The BBC has challenged the National Union of Journalists to back up claims that local democracy reporters are “replacing” journalists in regional newsrooms due to positions not being backfilled.
The National Union Journalist says a meeting of reporters employed under the BBC-backed scheme has revealed the backfilling of posts in the newsrooms where some of them work is not happening, while claiming host newspapers are also breaching a number of other terms of the project.
The BBC’s head of local news partnerships Matthew Barraclough told HTFP in 2018 that the corporation does not release any funding for the LDR roles until proof of backfill has been provided in newsrooms where existing members of staff perform the LDR duties.
But the NUJ says it has been told by LDRs in some cases that they “were replacing reporters in the newsroom because backfilling of their posts was not happening”.
Under the terms of the scheme, the journalists are funded by the BBC and are allocated to news organisations in England, Scotland, Wales and Northern Ireland.
The BBC says it is continuing to carry out checks to ensure publishers are fulfulling the terms of the agreement.
A spokesperson said: “Every time a Local Democracy Reporter has been employed within a newsroom we have checked the contract of their replacement to make sure the role has been backfilled. No funding is released until this evidence has been produced.
“Ensuring that all LDR roles are additional to the current staff in a newsroom is a key principle of the LNP and is something we are very stringent about.
“If the NUJ has any evidence that this has taken place we will investigate it as a matter of priority.”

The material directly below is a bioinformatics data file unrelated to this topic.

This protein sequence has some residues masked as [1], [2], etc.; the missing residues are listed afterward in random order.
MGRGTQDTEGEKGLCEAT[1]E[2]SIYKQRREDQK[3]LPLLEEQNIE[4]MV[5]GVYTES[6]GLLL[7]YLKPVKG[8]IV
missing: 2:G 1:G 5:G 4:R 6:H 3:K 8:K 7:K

According to the union, LDRs have also been put under pressure to get “hits” and meet targets by their host newspaper, which it says is “completely against the spirit of the scheme.”
Other claims made by the NUJ include:
- Host newspapers were not putting out stories within the agreed deadline of 12 hours and many were not promoting the stories on social media.
- LDRs were expected to put up their stories on the host newspaper’s content management systems and social media; this is not their job.
- Gaps were still appearing because some newspapers were “forgetting” about certain boroughs.
- Despite having had video training, there were no opportunities to use the skill.
The union says it also intends to make it clear to publisher Reach plc that LDRs should not be compelled to take part in one-to-one meetings the group’s other reporters are scheduled to have with their managers.
NUJ organiser Andy Smith, pictured, said: “There appears to be a huge variation in the way managers understand the scheme. We can help through the group chapels in providing a collective voice in our discussions with the employers about the role of LDRs and help iron out these problems.”
The BBC is carrying out a review of the scheme, expected to be completed by the end of April, and re-tendering of the existing contracts will take place in “spring or early summer”, according to the union. The NUJ is also currently applying for union recognition on behalf of LDRs.
According to the union, those it spoke to also said they “enjoyed their role and could see the value their work was adding to local journalism”.
HTFP has also approached Reach for a comment.